To take one example, a few years ago the press in Australia was all a-gaga over the canonisation of the country's first saint, Mary McKillop. What I found interesting was the blasé way the same press reported on the two alleged miracles attributed to her, both involving women with inoperable cancer, one of whom had actually been discharged home to die. There was no "Wow! This is incredible!" or even, "Where's the evidence?" It was more of "This is what the church claims, and what difference does it make?" The age of investigative journalism is obviously now past, and it never occurred to any reporter to ask for the detailed medical records involved or, if they couldn't be released, to at least say so.
To its credit, these days the Church of Rome is well aware of the dangers of endorsing false miracles, so it does a thorough job of investigating them. If it certifies a miracle, you may or may not want to accept it, but there is at least a prima facie case that something very unusual took place, deserving further examination.
And since we are on the subject of terminal cancer, let us recall the case of Joy Davidman. You may have seen the 1993 movie, Shadowlands about her marriage to C. S. Lewis, but if so, you were left with the wrong impression. The 1985 telemovie of the same name was far more accurate, but the big screen version implied a brief marriage under the shadow of cancer, and deliberately removed all supernatural elements. What really happened was that Joy was in England when the cancer was diagnosed, and Lewis married her in a civil ceremony so that she could stay and get treatment under the National Health Scheme. It was purely a marriage of convenience, and purely platonic. In the telemovie we see him suggesting she return to her flat at night, and her commenting: "People will think we are not married, and up to all sort of wickedness, when in fact we are married, and are up to nothing."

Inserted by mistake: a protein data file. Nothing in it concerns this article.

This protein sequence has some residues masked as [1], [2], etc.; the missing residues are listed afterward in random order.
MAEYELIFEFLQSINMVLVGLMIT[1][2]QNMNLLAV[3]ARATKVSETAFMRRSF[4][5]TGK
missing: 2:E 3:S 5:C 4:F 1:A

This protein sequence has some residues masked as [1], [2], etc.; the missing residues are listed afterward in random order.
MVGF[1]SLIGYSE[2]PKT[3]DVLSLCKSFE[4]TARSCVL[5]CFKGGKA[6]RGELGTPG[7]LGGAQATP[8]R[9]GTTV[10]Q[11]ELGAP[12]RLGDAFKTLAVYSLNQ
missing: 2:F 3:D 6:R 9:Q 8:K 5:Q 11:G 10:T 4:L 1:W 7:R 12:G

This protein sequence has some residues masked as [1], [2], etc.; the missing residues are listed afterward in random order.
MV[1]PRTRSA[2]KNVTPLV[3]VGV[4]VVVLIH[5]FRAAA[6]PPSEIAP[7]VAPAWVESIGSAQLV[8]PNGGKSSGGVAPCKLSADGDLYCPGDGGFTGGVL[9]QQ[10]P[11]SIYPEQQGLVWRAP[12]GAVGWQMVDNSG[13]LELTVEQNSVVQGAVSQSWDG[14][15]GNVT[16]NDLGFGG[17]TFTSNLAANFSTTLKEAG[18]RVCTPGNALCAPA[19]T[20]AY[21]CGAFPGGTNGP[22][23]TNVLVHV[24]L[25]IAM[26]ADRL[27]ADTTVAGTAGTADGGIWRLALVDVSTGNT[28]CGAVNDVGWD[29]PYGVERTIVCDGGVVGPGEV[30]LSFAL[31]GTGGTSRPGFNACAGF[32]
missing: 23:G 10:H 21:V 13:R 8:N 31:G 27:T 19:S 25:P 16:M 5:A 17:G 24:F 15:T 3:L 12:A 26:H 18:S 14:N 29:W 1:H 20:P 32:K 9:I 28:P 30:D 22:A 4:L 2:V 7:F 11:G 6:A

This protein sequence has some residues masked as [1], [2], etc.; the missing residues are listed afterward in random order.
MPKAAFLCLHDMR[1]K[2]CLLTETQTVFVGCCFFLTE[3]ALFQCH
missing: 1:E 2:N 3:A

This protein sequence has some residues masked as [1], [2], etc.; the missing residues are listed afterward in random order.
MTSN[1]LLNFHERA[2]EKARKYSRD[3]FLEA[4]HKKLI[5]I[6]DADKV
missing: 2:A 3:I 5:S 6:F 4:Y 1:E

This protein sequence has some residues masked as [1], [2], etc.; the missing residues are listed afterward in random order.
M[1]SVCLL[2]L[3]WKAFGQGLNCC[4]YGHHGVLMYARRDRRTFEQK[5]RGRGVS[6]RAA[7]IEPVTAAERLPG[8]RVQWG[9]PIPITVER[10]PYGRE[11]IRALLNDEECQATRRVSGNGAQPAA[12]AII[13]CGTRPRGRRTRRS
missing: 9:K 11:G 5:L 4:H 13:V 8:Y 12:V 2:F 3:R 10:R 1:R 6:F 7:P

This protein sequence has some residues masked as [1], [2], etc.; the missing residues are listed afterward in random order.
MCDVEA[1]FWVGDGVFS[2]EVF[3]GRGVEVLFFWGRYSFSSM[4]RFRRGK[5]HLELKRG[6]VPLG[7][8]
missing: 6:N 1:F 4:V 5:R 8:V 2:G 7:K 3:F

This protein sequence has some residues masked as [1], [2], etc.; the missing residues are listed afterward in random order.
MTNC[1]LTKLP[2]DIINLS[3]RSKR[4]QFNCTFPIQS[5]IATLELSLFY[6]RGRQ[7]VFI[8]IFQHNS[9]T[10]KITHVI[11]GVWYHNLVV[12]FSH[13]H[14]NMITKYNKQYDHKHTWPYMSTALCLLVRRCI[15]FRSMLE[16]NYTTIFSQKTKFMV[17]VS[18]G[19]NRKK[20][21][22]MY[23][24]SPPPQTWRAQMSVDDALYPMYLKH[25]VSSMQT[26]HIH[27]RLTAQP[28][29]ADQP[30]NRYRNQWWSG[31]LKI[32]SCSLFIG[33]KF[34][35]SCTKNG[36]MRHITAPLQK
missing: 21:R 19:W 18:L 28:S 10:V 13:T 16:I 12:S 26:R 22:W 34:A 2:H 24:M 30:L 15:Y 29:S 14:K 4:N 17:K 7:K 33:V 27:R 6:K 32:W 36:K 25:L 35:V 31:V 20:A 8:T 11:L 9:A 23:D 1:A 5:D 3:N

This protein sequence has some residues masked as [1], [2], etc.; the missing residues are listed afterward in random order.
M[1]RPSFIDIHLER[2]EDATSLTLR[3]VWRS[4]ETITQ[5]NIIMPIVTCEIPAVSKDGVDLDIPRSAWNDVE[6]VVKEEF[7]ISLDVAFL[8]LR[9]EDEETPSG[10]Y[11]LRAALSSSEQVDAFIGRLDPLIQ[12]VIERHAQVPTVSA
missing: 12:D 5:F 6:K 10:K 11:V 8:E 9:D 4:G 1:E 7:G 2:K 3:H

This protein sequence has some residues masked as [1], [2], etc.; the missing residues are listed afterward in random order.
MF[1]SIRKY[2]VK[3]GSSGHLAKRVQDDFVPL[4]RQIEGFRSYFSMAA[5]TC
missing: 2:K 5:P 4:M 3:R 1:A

However, the treatment proved ineffective. The hospital doctors gave her a few weeks to live, and the nurses a few days, so she was discharged home to die. But Lewis was not willing to bring her into his house until they were married in the sight of the church as well as the law, so they were literally married at her deathbed. At that point, the Anglican priest involved, the Rev. Peter Bide laid hands on her and prayed. Then, quite unexpectedly, she went into remission for the next three years. And yes, they did have a genuine marriage.
All right, there have been rare cases of spontaneous remission of advanced cancer, but it is not the only disease subject to cure. Take, for example, the cases recorded by Dr E. LeBec in Medical Proof of the Miraculous, originally translated in 1923 when medical science was helpless against so many conditions. It can now be read or downloaded online, but when I first read it at university four decades ago, what stuck in my mind was not the cancer, the congenital club feet, or the horrifying suppurating fracture of the leg, but rather, the varicose veins, which were described in detail on pp 113-119.
Now, varicose veins might be considered rather minor in comparison with cancer, but they are pretty serious when the victim has suffered from them for twenty years, and is considering giving up work because of them. Dr LeBec examined him three days before his pilgrimage to Lourdes, and recorded that: